Opera’s Jessye Norman Finds Her Voice in ‘Stand Up Straight and Sing!’

Jessye Norman’s once-in-a-century voice has carried her from 1960s segregated Augusta, Ga., to the opera houses and recital halls of Europe, Asia and America. Norman tells her extraordinary story in a just-published memoir, Stand Up Straight and Sing! Despite racism, Norman describes a happy childhood. She grew up in Augusta surrounded by a large, loving family and a warm community of neighbors and teachers. At the center stood their church. Her parents and older siblings were active in the civil rights …

This Week in Boomer History: G.I. Joe … People Magazine … Rodney King

Notable events from our shared experience Speeding on March 3, 1991, leads to a high-speed Los Angeles police chase for Rodney King and ends with a severe beating that is videotaped. When three of the officers are acquitted of charges a year later, riots break out in South Los Angeles. Mia Farrow appears as The Great Gatsby’s Daisy Buchanan on the cover of People Magazine‘s premier issue, dated March 4, 1974. Other notables in the issue: Marina Oswald, Gloria Vanderbilt …

Pushed Out of the Workplace

Have you ever felt like an employer was holding your age against you? If so, you aren’t alone. In these tough economic times, more and more Americans believe they are facing age-based discrimination at the office. In fact, a 2013 AARP study found that nearly 2 in 3 workers ages 45-74 said they have seen or experienced age discrimination in the workplace. Of those, a whopping 92 percent said it was very or somewhat common. Nearly 20 percent of the …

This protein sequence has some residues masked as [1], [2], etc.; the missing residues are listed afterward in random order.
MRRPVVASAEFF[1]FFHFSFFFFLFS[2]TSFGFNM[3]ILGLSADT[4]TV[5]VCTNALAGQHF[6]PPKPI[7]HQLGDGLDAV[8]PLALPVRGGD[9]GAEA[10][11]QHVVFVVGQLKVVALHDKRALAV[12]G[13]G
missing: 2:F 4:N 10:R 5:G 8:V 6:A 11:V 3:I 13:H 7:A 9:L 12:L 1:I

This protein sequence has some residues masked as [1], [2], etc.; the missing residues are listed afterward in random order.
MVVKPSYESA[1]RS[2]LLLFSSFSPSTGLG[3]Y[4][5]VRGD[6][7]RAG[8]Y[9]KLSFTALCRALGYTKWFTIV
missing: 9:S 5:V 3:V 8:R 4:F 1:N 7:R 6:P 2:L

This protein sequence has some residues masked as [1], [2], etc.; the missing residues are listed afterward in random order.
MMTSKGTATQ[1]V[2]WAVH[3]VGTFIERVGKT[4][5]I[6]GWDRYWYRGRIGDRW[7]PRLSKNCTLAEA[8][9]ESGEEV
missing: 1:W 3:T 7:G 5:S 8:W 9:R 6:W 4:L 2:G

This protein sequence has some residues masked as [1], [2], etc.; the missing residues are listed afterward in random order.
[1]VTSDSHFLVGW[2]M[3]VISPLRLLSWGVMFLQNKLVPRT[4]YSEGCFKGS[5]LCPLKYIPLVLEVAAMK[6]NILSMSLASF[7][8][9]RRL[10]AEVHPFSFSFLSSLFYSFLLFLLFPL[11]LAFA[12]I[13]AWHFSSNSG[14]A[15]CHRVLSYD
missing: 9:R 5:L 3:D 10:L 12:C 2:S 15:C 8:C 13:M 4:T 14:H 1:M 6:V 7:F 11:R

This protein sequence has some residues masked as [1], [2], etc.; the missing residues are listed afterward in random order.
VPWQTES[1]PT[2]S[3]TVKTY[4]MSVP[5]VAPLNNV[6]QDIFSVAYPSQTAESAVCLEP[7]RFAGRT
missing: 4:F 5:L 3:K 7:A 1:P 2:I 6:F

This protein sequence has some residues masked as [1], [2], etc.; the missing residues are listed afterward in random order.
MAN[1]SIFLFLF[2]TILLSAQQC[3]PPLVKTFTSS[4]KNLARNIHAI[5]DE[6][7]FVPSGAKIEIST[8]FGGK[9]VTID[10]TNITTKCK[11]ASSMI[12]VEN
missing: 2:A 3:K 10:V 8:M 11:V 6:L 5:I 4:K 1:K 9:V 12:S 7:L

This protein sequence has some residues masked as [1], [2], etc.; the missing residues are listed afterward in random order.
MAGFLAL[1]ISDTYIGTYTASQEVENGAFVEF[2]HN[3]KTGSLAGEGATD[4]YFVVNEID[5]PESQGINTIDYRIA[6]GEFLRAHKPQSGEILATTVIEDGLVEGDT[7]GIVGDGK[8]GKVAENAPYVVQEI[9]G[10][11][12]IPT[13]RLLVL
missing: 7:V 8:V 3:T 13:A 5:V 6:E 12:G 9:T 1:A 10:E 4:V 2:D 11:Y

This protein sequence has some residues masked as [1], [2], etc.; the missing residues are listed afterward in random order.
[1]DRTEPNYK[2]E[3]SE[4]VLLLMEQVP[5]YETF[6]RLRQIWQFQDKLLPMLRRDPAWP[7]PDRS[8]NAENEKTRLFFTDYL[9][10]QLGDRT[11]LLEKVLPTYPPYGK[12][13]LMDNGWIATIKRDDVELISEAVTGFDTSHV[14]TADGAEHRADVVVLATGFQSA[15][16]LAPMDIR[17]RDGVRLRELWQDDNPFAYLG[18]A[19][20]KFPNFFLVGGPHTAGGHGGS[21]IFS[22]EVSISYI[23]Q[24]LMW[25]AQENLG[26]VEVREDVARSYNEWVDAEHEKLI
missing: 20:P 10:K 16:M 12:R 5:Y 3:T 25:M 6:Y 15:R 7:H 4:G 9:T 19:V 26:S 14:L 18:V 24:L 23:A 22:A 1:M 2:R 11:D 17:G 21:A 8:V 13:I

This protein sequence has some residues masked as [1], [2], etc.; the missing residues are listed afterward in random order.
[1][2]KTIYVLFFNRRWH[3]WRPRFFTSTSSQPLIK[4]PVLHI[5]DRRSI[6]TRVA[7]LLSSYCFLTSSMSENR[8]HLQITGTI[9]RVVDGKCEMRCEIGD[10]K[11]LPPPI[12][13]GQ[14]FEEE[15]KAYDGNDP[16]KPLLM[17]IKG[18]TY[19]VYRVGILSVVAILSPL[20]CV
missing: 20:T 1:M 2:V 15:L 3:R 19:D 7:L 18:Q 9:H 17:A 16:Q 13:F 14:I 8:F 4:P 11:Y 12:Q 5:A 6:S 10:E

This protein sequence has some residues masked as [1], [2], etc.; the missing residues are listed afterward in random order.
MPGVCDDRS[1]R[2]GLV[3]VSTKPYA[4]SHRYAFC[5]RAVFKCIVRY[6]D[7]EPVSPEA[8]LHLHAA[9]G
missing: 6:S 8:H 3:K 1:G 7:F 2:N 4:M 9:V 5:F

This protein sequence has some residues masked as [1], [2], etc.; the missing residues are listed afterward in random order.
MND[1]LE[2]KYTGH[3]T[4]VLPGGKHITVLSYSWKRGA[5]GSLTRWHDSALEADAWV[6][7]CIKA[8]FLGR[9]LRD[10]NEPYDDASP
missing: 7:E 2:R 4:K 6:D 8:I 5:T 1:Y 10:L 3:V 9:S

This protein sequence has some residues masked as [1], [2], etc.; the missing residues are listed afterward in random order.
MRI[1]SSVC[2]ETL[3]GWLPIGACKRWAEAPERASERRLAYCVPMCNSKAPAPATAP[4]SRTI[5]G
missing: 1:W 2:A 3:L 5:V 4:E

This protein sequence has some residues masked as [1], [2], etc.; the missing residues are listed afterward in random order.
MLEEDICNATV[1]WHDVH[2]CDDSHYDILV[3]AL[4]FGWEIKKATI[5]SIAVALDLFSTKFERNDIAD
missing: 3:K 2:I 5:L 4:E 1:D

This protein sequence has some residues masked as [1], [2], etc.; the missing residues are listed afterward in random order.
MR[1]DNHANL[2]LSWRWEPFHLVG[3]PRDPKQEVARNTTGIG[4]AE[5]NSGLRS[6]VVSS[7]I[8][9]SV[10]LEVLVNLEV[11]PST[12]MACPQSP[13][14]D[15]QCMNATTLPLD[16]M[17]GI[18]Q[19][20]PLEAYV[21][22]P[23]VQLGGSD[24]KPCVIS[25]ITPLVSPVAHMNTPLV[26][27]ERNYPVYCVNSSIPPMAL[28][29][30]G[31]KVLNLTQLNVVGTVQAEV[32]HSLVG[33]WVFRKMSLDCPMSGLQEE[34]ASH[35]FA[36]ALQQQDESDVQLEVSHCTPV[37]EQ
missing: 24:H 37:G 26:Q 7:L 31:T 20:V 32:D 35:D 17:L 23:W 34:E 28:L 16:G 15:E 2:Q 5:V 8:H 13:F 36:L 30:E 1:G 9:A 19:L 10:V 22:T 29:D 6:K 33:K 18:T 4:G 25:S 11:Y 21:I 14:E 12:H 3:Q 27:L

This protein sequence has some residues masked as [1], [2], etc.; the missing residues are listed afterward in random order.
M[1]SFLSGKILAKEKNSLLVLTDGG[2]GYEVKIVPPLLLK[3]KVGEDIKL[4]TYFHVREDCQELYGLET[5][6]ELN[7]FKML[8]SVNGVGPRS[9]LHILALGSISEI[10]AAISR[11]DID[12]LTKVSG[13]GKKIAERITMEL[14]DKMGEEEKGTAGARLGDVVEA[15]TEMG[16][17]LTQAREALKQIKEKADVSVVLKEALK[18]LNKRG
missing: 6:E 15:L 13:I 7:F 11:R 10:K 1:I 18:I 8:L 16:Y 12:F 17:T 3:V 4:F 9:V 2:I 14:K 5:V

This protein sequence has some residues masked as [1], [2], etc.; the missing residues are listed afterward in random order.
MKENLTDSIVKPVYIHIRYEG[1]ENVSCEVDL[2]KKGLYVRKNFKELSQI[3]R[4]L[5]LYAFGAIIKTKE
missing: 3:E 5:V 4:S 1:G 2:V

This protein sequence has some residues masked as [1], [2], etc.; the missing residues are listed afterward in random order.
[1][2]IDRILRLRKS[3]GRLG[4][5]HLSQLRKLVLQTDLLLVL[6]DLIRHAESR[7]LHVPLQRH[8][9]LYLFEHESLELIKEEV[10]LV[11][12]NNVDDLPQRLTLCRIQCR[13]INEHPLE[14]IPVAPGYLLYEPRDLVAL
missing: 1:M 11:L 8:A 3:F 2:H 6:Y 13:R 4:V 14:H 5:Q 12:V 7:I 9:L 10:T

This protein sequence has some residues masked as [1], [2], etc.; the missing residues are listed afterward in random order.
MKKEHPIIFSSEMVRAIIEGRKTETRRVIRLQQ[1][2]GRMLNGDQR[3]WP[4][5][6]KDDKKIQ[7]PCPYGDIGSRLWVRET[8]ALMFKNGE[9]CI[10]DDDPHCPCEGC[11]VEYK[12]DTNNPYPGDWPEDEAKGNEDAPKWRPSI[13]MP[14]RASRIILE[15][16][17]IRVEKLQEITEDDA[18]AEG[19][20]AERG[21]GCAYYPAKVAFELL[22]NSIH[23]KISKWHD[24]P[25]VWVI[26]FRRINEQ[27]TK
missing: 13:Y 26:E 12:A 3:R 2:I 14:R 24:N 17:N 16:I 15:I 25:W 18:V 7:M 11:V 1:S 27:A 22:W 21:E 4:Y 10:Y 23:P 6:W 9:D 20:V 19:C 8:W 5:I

Mildred Loving: She Blazed a Trail for Marriage Equality

In 1964, Mildred Loving wrote a letter to Attorney General Robert F. Kennedy that she couldn’t have realized at the time would launch a campaign for marriage equality that continues 50 years later. In her letter, Loving asked Kennedy if the Civil Rights Act of 1964 might be the vehicle that allow her and her husband to return to their home state of Virginia, from which they had been banished for the “crime” of being married. Slide show: 10 women …

T. Thomas Fortune: He Paved the Way for Civil Rights Organizers

W.E.B. Du Bois. Mary McLeod Bethune. Stokely Carmichael. Malcolm X. Martin Luther King Jr. These are names of civil rights leaders you’re likely to hear during Black History Month. But here’s one you may not: T. Thomas Fortune. You might say that Fortune was the forefather of civil rights organizers. In 1890, he founded the National Afro-American League, the precursor to a host of groups, including today’s powerful National Association for the Advancement of Colored People (NAACP). Fortune was born …

Franklin McCain: He Integrated Woolworth’s Lunch Counter

On the afternoon of Feb. 1, 1960, 19-year-old Franklin McCain – accompanied by David Richmond, Joseph McNeil, and Ezell Blair Jr., three of his North Carolina A&T classmates – walked into an F.W. Woolworth store in Greensboro, N.C. After buying a few small items, he and the others sat down at the lunch counter. When they tried to order coffee, the white waitress refused them. “We don’t serve colored here,” she explained, according to a contemporary New York Times account. “I …